Vaccinating your pet should not be taken lightly. Vaccinations given at the appropriate age and at the appropriate intervals will greatly benefit your pet and protect it against some life threatening diseases.
Every patient that receives a vaccine must be healthy at the time, so a thorough examination is essential. This means that your pet’s whole body is checked, including teeth and skin, and anything you are concerned about can be discussed. Often we give the annual Heartworm injection at the same time.The vet who sees your pet will then issue a written report and a vaccination certificate, that is required if going to dog obedience classes or boarding kennels. Microchipping can be done at this time. Also worming and any flea problems can be addressed. You will receive an ANNUAL REMINDER for you pet’s Health Check, Vaccination, and, for dogs, Heartworm Injection.
At Peninsula Veterinary Surgery we recommend a vaccine regime for dogs that protects against the following 5 diseases: Canine Distemper, Hepatitis, Parvovirus, Parainfluenza, and Bordetella. If all these vaccines are given together in the same injection, we call this a 5-in-1 vaccine. Not all of these diseases need to be given every year. We vaccinate according to the latest recommendations and that’s why some years your dog receives a full 5-in-1 booster and sometimes only a 2-in-1, after their initial puppy course.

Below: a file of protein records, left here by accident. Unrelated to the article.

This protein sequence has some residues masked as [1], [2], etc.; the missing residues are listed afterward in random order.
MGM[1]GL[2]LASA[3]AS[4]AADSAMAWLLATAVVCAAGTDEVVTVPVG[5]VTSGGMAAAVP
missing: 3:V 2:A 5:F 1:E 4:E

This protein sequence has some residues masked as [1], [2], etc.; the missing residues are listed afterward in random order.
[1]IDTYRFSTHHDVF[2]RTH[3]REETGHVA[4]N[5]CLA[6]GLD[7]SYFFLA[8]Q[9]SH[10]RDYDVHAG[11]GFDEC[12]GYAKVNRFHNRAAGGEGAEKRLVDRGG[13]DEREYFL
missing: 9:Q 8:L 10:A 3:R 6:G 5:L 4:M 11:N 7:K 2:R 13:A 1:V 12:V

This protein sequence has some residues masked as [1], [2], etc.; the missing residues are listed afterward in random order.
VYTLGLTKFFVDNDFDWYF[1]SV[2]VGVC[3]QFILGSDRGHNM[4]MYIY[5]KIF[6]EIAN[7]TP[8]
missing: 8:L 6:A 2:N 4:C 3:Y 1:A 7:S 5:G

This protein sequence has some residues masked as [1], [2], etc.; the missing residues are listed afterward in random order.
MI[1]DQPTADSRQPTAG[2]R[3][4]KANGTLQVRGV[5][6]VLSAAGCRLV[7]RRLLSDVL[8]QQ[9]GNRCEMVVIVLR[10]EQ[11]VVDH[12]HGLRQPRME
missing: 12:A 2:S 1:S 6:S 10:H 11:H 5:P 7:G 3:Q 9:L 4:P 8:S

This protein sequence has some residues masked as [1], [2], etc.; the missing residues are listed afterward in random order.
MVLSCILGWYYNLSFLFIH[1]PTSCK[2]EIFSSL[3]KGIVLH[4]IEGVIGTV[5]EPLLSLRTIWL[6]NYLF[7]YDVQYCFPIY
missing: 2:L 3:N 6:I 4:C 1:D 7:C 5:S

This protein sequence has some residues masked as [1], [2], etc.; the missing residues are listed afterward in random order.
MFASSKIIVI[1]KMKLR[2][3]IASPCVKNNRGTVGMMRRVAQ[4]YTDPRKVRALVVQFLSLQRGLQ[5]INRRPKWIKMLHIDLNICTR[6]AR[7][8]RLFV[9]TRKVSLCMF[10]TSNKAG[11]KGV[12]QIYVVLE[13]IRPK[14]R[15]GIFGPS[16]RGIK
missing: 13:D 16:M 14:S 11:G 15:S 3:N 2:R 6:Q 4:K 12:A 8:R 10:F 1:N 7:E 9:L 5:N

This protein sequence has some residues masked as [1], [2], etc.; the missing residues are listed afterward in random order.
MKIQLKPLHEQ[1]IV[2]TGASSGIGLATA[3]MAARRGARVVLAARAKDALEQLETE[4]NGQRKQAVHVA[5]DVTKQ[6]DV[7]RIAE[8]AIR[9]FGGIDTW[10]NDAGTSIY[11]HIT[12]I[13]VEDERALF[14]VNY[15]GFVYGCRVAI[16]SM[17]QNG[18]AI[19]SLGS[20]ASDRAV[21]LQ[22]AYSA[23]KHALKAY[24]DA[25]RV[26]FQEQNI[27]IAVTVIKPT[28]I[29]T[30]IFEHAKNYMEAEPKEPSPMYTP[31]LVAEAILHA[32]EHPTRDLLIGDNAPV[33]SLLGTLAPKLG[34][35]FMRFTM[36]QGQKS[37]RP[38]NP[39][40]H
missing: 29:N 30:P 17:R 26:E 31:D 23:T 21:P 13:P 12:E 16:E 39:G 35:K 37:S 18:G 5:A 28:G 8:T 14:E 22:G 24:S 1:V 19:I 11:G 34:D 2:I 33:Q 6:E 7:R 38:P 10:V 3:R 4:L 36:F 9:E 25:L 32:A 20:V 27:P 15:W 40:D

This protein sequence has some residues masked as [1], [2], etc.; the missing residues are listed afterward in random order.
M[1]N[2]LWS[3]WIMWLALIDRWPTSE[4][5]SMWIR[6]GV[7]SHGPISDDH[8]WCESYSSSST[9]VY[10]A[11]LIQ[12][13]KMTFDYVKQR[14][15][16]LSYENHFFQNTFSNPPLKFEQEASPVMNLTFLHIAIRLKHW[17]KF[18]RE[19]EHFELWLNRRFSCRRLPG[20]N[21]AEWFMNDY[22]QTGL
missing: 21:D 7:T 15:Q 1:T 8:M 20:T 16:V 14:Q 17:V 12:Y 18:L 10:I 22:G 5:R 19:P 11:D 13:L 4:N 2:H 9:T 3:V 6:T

At Peninsula Veterinary Surgery we recommend a vaccine regime for cats that protects against the following 3 diseases: Feline Viral Rhinotracheitis, Calici virus (both involved in Cat Flu) and Panleukopaenia (Feline Enteritis). We give these annually as a booster after the initial course, usually as kitten. There are vaccines available for Feline Leukaemia and Feline AIDs but we only recommend these for certain cats after considering their risk of exposure.
Puppies and Kittens receive a series of vaccinations at 4 week intervals in order to insure that they are developing a protective immune response. While nursing from their mother, antibodies in the first few days of milk, will give the young one a temporary immunity that may interfere with the response to the vaccine. This temporary immunity can persist in some puppies and kittens for as long as 20 weeks.